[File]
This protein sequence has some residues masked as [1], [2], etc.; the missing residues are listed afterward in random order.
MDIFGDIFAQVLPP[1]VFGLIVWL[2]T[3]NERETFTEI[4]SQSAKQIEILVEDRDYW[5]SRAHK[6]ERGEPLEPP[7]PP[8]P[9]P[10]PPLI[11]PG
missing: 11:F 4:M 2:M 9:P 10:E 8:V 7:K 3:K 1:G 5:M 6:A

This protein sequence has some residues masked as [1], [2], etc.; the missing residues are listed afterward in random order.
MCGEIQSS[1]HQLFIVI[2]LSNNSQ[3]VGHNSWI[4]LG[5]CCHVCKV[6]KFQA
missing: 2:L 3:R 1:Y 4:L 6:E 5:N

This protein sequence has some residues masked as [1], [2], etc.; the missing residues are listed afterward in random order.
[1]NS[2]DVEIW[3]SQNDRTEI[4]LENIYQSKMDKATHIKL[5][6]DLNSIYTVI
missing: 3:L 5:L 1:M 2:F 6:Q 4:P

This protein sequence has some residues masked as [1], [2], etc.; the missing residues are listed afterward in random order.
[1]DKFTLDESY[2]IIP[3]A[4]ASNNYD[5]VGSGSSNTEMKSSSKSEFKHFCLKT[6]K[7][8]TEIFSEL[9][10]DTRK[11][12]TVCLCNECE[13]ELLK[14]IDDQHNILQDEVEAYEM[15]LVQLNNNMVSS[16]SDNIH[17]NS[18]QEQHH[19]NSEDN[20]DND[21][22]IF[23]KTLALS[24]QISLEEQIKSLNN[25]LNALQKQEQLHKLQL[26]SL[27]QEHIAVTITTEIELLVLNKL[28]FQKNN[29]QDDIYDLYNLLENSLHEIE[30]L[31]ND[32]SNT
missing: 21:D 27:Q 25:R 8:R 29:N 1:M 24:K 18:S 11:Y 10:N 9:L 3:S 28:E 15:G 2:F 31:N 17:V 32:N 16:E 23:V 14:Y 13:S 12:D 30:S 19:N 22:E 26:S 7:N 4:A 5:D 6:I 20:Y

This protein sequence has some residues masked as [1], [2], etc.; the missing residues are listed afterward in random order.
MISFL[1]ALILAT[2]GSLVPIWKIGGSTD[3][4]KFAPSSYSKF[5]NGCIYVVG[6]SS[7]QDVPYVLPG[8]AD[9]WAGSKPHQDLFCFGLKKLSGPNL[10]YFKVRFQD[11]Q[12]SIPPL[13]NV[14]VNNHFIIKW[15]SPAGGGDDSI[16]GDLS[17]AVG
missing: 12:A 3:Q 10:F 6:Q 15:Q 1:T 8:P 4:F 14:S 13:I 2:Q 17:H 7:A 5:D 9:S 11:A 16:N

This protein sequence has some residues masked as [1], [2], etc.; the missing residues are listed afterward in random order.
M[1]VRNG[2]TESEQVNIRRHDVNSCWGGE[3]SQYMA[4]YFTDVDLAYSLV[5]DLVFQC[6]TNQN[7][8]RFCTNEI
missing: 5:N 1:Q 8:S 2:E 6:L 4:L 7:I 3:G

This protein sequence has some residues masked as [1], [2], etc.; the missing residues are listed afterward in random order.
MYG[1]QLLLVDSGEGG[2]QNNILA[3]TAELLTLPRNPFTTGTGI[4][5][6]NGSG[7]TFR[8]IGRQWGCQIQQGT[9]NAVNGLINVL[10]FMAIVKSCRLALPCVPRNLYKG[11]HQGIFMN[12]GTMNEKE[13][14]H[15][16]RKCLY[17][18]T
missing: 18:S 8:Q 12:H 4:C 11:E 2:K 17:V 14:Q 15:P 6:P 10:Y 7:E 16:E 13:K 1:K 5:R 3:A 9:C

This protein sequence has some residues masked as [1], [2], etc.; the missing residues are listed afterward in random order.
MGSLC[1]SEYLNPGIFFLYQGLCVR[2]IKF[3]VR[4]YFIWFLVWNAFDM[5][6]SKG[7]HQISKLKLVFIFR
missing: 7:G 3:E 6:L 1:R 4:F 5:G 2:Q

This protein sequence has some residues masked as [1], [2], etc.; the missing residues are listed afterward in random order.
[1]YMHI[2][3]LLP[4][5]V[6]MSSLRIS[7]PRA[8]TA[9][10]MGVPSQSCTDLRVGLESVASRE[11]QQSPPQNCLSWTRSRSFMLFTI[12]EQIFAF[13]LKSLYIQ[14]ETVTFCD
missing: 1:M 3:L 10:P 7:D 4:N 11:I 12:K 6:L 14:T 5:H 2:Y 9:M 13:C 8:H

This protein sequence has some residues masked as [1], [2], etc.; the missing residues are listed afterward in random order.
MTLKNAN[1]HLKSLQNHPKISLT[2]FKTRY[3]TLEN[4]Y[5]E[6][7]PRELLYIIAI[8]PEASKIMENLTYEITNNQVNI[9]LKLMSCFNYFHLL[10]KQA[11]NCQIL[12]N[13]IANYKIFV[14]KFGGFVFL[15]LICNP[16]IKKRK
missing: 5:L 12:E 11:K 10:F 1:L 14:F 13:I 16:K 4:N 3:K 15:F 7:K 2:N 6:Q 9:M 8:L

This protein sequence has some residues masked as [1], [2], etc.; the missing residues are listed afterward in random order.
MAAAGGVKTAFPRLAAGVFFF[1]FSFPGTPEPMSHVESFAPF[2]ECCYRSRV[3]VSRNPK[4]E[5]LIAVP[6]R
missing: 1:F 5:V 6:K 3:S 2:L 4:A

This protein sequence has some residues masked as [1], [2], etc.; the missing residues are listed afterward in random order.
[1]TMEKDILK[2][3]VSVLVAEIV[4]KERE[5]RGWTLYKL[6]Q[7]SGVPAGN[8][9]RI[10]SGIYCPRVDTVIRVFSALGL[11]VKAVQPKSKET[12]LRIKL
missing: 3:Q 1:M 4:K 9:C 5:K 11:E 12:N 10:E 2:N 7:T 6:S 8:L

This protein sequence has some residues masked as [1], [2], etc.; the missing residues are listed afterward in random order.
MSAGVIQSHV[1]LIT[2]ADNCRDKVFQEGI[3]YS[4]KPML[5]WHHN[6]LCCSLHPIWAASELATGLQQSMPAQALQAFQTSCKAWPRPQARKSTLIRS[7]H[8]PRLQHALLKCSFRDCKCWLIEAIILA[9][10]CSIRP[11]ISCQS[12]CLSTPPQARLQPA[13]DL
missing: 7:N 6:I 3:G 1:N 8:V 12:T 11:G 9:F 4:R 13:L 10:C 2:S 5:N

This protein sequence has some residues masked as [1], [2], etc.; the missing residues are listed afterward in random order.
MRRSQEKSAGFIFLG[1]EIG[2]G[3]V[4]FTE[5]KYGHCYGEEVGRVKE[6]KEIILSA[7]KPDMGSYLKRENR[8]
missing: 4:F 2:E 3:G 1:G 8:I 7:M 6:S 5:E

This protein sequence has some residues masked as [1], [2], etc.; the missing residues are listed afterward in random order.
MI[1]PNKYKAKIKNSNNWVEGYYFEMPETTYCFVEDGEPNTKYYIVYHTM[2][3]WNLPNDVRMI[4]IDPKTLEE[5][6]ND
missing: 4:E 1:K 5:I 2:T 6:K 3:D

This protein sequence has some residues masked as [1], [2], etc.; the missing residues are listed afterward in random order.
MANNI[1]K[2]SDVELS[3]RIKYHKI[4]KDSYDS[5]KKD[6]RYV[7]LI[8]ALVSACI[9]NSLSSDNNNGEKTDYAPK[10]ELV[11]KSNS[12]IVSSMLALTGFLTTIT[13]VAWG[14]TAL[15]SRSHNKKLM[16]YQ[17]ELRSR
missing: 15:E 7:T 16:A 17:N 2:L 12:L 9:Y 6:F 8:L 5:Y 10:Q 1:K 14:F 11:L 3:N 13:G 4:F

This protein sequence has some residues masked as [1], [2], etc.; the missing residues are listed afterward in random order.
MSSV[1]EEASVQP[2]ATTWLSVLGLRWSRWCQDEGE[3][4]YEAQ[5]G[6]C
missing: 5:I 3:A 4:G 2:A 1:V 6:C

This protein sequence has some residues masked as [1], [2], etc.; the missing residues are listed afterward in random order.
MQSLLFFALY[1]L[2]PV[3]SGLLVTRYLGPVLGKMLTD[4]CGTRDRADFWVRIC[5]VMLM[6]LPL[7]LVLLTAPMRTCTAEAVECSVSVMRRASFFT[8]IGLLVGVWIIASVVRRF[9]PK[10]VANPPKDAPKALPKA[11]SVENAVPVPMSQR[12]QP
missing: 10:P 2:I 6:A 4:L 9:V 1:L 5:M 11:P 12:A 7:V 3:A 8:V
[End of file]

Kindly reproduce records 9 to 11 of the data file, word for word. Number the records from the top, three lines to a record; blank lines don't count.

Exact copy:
This protein sequence has some residues masked as [1], [2], etc.; the missing residues are listed afterward in random order.
[1]YMHI[2][3]LLP[4][5]V[6]MSSLRIS[7]PRA[8]TA[9][10]MGVPSQSCTDLRVGLESVASRE[11]QQSPPQNCLSWTRSRSFMLFTI[12]EQIFAF[13]LKSLYIQ[14]ETVTFCD
missing: 1:M 3:L 10:P 7:D 4:N 11:I 12:K 6:L 14:T 5:H 2:Y 9:M 13:C 8:H

This protein sequence has some residues masked as [1], [2], etc.; the missing residues are listed afterward in random order.
MTLKNAN[1]HLKSLQNHPKISLT[2]FKTRY[3]TLEN[4]Y[5]E[6][7]PRELLYIIAI[8]PEASKIMENLTYEITNNQVNI[9]LKLMSCFNYFHLL[10]KQA[11]NCQIL[12]N[13]IANYKIFV[14]KFGGFVFL[15]LICNP[16]IKKRK
missing: 5:L 12:E 11:K 10:F 1:L 14:F 13:I 16:K 4:N 3:K 15:F 7:K 2:N 6:Q 9:M 8:L

This protein sequence has some residues masked as [1], [2], etc.; the missing residues are listed afterward in random order.
MAAAGGVKTAFPRLAAGVFFF[1]FSFPGTPEPMSHVESFAPF[2]ECCYRSRV[3]VSRNPK[4]E[5]LIAVP[6]R
missing: 1:F 5:V 6:K 3:S 2:L 4:A